How We Keep the Poor Living in Poverty

It’s not that we do so on purpose. Our intentions are good, but how we go about trying to help the poor often ends up keeping them poor.

Even when we come up with “good” solutions, often we only go part way. And sometimes what society offers the poor seems more punitive than helpful.

livingin povertyIncome security benefits, for example, are to be blunt, disgraceful. People cannot live on what these benefits provide and it’s not because poor people are bad at personal budgeting. For example if you are a single person, your income security allowance is $627.00 per month for food and accommodation (less if you live with family). And you can get a damage deposit of $350.00 once every three years. Who can live on that?

A single parent with two children will receive $997 per month in core benefits and can get a damage deposit of $1,000 every three years. Think you could live on that? Think about it. Do such rates seem somewhat punitive to you? Want to see more income security rates? Click HERE.

These are rates that at best help people just scrape by if they live in cheap, typically run down housing. They are not rates that help lift people out of poverty; rather, they keep people poor and deprived of opportunity.

living in poverty 2When we come up with subsidies for the poor, we never seem to get it right. Sure, we reduce the fee for a bus pass, but for some reason we believe that makes a bus pass affordable for people with insufficient income for basic needs like housing, food, clothing, etc. Not only that, we engineer application processes that are at best unfriendly and worse become processes that appear to be designed to discourage people from applying for the subsidy.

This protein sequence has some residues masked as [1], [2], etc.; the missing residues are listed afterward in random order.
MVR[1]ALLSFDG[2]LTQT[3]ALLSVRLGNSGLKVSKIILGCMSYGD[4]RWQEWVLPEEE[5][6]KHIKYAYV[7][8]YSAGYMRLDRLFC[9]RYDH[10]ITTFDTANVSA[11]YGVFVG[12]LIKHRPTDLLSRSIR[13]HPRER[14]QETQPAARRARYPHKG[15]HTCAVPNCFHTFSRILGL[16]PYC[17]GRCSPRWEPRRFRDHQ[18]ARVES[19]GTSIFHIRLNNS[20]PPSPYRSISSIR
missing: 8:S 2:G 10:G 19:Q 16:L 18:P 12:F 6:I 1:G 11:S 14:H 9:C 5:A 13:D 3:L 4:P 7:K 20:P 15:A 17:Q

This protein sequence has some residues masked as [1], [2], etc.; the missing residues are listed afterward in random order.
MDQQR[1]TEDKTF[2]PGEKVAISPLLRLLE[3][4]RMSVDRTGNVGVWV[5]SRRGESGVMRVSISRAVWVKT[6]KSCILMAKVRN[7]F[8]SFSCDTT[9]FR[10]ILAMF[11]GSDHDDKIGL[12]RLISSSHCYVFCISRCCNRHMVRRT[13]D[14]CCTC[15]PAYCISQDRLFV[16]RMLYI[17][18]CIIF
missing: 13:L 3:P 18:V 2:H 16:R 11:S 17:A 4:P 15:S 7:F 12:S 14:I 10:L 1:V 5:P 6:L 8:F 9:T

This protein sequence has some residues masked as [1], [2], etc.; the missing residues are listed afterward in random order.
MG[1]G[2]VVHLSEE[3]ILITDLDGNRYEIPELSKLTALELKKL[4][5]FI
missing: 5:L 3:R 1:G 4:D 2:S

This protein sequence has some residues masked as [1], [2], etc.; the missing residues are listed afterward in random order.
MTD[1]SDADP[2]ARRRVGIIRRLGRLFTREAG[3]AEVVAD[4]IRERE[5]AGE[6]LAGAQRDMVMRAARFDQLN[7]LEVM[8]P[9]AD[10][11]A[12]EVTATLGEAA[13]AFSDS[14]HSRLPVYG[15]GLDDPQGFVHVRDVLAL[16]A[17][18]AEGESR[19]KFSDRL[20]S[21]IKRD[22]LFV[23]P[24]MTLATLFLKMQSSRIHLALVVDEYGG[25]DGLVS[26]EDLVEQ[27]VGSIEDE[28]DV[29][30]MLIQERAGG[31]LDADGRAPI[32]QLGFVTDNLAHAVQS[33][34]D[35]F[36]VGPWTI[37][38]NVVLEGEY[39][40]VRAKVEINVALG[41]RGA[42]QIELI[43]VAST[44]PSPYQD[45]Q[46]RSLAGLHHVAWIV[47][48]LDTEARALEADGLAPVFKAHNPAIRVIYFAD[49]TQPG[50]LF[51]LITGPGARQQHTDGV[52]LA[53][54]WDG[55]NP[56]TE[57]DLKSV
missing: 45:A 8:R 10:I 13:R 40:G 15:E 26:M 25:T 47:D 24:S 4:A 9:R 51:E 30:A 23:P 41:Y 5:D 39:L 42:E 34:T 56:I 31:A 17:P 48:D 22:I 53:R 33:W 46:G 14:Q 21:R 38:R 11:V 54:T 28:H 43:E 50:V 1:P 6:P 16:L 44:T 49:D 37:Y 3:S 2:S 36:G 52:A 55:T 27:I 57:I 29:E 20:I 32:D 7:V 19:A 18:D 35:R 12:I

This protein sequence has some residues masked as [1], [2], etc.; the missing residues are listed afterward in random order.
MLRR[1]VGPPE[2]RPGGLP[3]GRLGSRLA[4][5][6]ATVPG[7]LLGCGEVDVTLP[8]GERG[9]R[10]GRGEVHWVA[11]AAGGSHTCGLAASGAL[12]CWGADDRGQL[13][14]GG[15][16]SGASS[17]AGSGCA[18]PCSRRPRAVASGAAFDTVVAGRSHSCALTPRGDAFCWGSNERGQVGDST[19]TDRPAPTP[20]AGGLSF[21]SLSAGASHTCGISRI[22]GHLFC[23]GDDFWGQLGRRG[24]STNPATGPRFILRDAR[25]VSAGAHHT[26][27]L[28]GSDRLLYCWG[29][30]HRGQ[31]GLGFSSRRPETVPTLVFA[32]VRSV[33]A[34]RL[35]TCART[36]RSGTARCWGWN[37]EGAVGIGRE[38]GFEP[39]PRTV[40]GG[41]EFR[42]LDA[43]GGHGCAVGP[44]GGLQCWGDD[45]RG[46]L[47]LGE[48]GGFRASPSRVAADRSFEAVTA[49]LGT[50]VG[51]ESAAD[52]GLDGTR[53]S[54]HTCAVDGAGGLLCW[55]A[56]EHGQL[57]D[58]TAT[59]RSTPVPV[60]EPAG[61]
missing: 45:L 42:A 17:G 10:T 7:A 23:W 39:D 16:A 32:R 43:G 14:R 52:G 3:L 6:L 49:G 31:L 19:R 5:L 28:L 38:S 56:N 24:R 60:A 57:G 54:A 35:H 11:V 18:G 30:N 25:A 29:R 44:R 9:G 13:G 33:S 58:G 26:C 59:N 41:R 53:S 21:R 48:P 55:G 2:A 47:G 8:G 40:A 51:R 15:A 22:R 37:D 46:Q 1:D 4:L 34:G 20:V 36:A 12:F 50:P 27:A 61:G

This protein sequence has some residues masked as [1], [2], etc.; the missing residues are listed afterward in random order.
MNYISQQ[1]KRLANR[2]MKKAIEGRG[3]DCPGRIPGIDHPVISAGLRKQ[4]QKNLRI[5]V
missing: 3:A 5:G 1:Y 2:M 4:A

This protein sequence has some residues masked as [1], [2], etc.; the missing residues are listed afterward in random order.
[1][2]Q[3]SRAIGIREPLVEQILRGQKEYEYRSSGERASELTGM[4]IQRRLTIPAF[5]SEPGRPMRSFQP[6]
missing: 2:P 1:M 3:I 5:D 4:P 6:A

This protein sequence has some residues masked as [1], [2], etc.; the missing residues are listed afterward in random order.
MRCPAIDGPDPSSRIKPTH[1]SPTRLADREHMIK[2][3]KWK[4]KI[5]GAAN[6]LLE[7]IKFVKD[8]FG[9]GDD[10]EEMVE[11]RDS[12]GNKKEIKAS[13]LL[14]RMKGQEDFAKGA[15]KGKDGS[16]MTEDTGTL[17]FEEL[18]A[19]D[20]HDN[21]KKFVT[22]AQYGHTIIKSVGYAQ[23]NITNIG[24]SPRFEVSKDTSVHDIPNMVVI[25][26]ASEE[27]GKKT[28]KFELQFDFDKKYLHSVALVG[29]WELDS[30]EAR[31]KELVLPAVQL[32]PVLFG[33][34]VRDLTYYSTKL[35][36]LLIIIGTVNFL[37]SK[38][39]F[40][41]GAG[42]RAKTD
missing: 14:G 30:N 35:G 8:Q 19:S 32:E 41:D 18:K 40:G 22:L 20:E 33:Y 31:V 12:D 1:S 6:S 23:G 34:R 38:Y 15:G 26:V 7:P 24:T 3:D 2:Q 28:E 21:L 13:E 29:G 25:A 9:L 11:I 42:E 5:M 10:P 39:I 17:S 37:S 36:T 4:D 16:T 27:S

Food banks tend to want to help a family only once per month. Let’s face it, a hamper only goes so far, but somehow we want to believe a food hamper solves the problem and needing another one constitutes cheating the system or represents poor budgeting by the family. We have no real rationale for those conclusions but we believe that limiting help is somehow the right thing to do.

As I have written before, Bissell Centre used to require people in need of clothing or winter gear to see an intake worker and undergo a bit of assessment to see if they actually needed free clothing or a coat. We seemed concerned that we not give another cost to a mother or child if we had given them one a month ago. Although we didn’t say so, it was as if that asking again would also constitute cheating the system. Today, people who ask for free clothing and coats receive them. No assessment. It’s hard enough for a parent to ask for this help, but humiliating when we require them to prove themselves worthy of such simple charity.

A friend sent me an article recently on resiliency, a hot topic for us in the helping profession. We see part of our jobs to help the poor become resilient without really asking ourselves what that really means. For example, what does resiliency mean when a landlord kicks out a family for complaining about not having hot water? Are we really thinking a single mother with two kids who receives $997 per month to live on has a resiliency problem? Do we actually expect them to “bounce back” from such realities?

There are of course people who believe being poor is primarily the result of personal laziness or some other personal deficiency. It’s the old “just get a job” mantra that some folks who are not poor like to hear themselves pronounce. But I suggest that too often those of us who understand poverty to mean much more than personal fault still have feelings or biases that stop us from “helping too much.”

We have emergency funds that have low ceilings on how much help will be provided.  So, if your emergency costs $1,000 and the most you can get is $500, the emergency still exists despite our so called generosity and good will.

The battle to end poverty and all that it means to people and to our community is a noble battle to undertake, but ending poverty will require a shift in our collective attitudes toward the poor and disadvantaged. We need to stop blaming people for their mental illness. We need to understand trauma and how it debilitates people, often generationally.

Finding the right economic and social solutions to poverty doesn’t just mean the poor need to get their act together. It means all of us do. You. Me. Us.

Join the end poverty edmonton movement, led by our Mayor.

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